Books, Journals, New Media Section Editor: Harriet
S. Meyer, MD, Contributing Editor, JAMA; David H. Morse, MS, University
of Southern California, Norris Medical Library, Journal Review Editor.
One of the drawbacks of a successful writing career and wide readership
is that after your death your journals and juvenilia will be exhumed, studied,
and republished—a drawback, that is, from the point of view of the writer
who, as William Carlos Williams did, prefers that his early efforts remain
buried in comfortable obscurity.
Some might be inclined to agree with Williams' own assessment of his
early (1906-1908) poems: "bad Keats, nothing else—oh well, bad Whitman,
too. . . . There is not one thing of the slightest value in the whole thin
booklet—except the intent." Both his father and Ezra Pound dismissed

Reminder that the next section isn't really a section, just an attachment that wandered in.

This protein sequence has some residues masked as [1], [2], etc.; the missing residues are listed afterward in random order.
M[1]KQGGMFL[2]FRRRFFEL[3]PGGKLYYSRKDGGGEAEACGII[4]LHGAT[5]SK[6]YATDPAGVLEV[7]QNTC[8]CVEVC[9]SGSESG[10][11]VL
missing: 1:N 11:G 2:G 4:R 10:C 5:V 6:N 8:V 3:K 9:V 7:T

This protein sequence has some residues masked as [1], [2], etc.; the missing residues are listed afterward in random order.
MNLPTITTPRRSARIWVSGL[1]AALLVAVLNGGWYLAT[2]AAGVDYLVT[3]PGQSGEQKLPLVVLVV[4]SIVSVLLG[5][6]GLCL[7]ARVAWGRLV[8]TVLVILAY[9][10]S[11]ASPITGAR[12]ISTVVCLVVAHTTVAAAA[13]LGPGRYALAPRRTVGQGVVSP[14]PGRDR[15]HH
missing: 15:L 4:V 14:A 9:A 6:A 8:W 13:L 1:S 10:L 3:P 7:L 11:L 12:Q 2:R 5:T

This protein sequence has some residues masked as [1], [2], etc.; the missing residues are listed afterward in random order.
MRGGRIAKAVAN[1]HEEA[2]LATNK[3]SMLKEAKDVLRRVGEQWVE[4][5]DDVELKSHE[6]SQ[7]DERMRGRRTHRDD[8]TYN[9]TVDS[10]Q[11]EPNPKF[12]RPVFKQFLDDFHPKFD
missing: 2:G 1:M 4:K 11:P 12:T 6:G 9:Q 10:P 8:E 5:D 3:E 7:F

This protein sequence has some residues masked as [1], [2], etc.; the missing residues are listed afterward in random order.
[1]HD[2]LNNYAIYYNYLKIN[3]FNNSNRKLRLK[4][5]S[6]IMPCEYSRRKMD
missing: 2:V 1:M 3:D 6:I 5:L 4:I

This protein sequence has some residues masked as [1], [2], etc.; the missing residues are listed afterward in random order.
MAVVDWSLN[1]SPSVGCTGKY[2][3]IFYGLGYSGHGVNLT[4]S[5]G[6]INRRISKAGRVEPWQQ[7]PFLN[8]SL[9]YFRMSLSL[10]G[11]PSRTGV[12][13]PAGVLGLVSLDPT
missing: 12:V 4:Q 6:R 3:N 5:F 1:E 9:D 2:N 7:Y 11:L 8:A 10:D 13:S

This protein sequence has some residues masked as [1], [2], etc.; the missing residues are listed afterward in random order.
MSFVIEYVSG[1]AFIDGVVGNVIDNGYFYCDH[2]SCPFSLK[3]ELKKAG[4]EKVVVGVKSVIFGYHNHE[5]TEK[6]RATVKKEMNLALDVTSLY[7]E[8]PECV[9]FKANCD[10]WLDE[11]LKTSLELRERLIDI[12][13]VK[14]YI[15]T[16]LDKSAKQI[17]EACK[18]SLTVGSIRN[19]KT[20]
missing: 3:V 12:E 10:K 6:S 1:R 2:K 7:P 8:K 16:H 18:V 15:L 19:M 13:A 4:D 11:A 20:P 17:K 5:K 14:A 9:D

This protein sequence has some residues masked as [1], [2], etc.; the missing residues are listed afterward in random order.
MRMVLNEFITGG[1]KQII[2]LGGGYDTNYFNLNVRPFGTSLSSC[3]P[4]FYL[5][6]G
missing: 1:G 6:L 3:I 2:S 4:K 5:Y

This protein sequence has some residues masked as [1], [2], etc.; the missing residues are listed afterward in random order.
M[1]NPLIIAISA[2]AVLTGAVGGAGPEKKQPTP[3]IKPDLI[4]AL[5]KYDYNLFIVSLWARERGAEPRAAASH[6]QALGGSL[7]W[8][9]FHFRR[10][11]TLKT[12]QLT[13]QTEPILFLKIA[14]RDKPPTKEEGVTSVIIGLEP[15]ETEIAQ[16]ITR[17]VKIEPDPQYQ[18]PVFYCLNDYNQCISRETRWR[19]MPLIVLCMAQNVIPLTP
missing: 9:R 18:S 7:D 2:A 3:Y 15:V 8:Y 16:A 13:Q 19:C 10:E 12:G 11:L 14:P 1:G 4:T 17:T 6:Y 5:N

the volume with scathing criticism, softened only by the suggested reading
list Pound appended to his response, along with a verbal pat on the back to
the discouraged young poet: "Avanti e coraggio!" But, despite the conspicuous
lack of originality or imagery of the kind that later distinguished his best-known
work, these poems, as Virginia Wright-Peterson points out in her engaging
introduction, offer a unique perspective on the development of Williams' aesthetic
and craft. Complemented by seven pages of facsimile notes from the European
trip he took after Poems had clearly failed (it sold
four copies and the rest burned in a storage-room fire), they offer a fascinating
study of developing style. In the contrast between the published poems and
the subsequent notes on poetry, we see an aesthetic in the making.
McEntyre M. Poetry. JAMA. 2003;290(11):1523-1524. doi:10.1001/jama.290.11.1523